What is the Unlawful Detainer Process
The Unlawful Detainer Process
In simpler words, when there is a dispute between a landlord and tenant, a notice to address and solve the problem or to quit the property is served. The dispute can be damage to property caused by a tenant which the landlord wants to be remedied or can be unpaid rents. There can be other kinds of disputes as well. If the tenant addresses the problem, such as repairs the damage or pays the dues then there is the unlawful detainer process cannot be initiated.
The unlawful detainer process is commenced after the tenant fails to act. Another instance wherein such a process can start is if a landlord serves the tenant a tenancy termination notice and the tenant doesn’t agree with the clause of termination.
The Legal Proceeding Explained
The unlawful detainer process is a legal proceeding that is monitored by the court. At first, the court issues a notice to the tenant in accordance with the claims made by the landlord. The tenant gets five calendar days (it may vary from state to state) to reply to the court order. If the tenant fails to respond or appear then the landlord wins by default. If the tenant replies then the response is assessed. If the tenant has a point or evidence to substantiate the counterclaims then the court would assess the evidences and arguments and then make an inference in favor or against the landlord. If the tenant doesn’t have any substantial evidence then the landlord wins without variation.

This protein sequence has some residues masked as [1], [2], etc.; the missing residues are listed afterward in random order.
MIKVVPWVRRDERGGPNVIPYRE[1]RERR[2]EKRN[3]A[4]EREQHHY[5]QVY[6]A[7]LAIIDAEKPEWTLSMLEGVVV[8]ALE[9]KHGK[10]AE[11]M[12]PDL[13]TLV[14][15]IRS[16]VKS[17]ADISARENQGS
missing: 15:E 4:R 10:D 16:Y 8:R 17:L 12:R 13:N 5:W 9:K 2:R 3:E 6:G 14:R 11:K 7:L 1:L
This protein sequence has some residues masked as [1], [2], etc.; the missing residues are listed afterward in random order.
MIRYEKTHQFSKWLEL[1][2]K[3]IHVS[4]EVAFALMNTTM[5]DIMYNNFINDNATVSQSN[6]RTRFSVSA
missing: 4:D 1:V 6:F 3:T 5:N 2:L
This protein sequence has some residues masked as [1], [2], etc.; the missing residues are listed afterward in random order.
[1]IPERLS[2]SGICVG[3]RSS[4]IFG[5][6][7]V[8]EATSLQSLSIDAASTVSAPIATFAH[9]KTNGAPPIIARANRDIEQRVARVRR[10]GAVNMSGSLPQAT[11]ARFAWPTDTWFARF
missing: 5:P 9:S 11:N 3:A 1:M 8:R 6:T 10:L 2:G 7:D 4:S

If the tenant wins the unlawful detainer process then the landlord has to pay all the attorney fees and other legal expenses incurred by the tenant in the process. However, the tenant would have to pay the rent amounts that are due or any damages that need to be repaired, although eviction can be avoided with conditions in place. If the landlord wins then the tenant has to bear the expenses and also eventually evict the property after attending to the dues or damages.
Unlawful detainer process usually takes up to two months from the initiation, however that also varies from state to state and from one case to another.
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